Publication Abstracts

Bi et al. 2014

Bi, L., P. Yang, C. Liu, B. Yi, B.A. Baum, B. van Diedenhoven, and H. Iwabuchi, 2014: Assessment of the accuracy of the conventional ray-tracing technique: Implications in remote sensing and radiative transfer involving ice clouds. J. Quant. Spectrosc. Radiat. Transfer, 146, 158-174, doi:10.1016/j.jqsrt.2014.03.017.

A fundamental problem in remote sensing and radiative transfer simulations involving ice clouds is the ability to compute accurate optical properties for individual ice particles. While relatively simple and intuitively appealing, the conventional geometric-optics method (CGOM) is used frequently for the solution of light scattering by ice crystals. Due to the approximations in the ray-tracing technique, the CGOM accuracy is not well quantified. The result is that the uncertainties are introduced that can impact many applications. Improvements in the Invariant Imbedding T-matrix method (II-TM) and the Improved Geometric-Optics Method (IGOM) provide a mechanism to assess the aforementioned uncertainties. The results computed by the II-TM+IGOM are considered as a benchmark because the II-TM solves Maxwell's equations from first principles and is applicable to particle size parameters ranging into the domain at which the IGOM has reasonable accuracy. To assess the uncertainties with the CGOM in remote sensing and radiative transfer simulations, two independent optical property datasets of hexagonal columns are developed for sensitivity studies by using the CGOM and the II-TM+IGOM, respectively. Ice cloud bulk optical properties obtained from the two datasets are compared and subsequently applied to retrieve the optical thickness and effective diameter from Moderate Resolution Imaging Spectroradiometer (MODIS) measurements. Additionally, the bulk optical properties are tested in broadband radiative transfer (RT) simulations using the global circulation model (GCM) version of the Rapid Radiative Transfer Model (RRTMG) that is adopted in the National Center for Atmospheric Research (NCAR) Community Atmosphere Model (CAM, version 5.1). For MODIS retrievals, the mean bias of uncertainties of applying the CGOM in shortwave bands (0.86 and 2.13 μm) can be up to 5% in the optical thickness and as high as 20% in the effective diameter, depending on cloud optical thickness and effective diameter. In the MODIS infrared window bands centered at 8.5, 11, and 12 μm, biases in the optical thickness and effective diameter are up to 12% and 10%, respectively. The CGOM-based simulation errors in ice cloud radiative forcing calculations are on the order of 10 W/m2.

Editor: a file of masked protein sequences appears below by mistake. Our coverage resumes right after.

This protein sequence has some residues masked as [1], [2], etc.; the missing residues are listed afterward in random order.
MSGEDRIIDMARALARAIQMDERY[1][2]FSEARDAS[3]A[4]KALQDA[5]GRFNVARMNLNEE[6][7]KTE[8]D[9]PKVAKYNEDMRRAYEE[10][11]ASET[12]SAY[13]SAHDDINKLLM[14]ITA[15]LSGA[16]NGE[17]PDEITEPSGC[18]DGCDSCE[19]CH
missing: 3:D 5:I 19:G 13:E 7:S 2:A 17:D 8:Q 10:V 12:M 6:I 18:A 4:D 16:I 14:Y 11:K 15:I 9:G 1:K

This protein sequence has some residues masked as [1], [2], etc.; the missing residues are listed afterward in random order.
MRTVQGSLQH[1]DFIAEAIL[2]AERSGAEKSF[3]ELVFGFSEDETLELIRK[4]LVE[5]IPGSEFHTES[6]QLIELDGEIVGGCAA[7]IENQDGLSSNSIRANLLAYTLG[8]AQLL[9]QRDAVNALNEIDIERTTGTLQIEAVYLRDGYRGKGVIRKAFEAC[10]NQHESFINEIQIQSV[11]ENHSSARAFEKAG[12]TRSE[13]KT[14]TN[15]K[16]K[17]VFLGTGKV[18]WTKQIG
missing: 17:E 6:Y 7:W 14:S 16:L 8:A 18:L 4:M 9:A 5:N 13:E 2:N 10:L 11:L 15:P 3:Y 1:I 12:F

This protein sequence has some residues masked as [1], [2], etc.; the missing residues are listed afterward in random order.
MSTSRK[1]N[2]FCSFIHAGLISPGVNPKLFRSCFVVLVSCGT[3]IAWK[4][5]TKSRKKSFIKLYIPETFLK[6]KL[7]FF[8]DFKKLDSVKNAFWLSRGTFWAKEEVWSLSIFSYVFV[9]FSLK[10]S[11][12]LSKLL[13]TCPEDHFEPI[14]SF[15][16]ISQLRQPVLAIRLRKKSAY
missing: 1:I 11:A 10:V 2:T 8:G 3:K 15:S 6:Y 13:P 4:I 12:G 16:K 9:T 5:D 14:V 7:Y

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BibTeX Citation

@article{bi09000n,
  author={Bi, L. and Yang, P. and Liu, C. and Yi, B. and Baum, B. A. and van Diedenhoven, B. and Iwabuchi, H.},
  title={Assessment of the accuracy of the conventional ray-tracing technique: Implications in remote sensing and radiative transfer involving ice clouds},
  year={2014},
  journal={J. Quant. Spectrosc. Radiat. Transfer},
  volume={146},
  pages={158--174},
  doi={10.1016/j.jqsrt.2014.03.017},
}

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RIS Citation

TY  - JOUR
ID  - bi09000n
AU  - Bi, L.
AU  - Yang, P.
AU  - Liu, C.
AU  - Yi, B.
AU  - Baum, B. A.
AU  - van Diedenhoven, B.
AU  - Iwabuchi, H.
PY  - 2014
TI  - Assessment of the accuracy of the conventional ray-tracing technique: Implications in remote sensing and radiative transfer involving ice clouds
JA  - J. Quant. Spectrosc. Radiat. Transfer
VL  - 146
SP  - 158
EP  - 174
DO  - 10.1016/j.jqsrt.2014.03.017
ER  -

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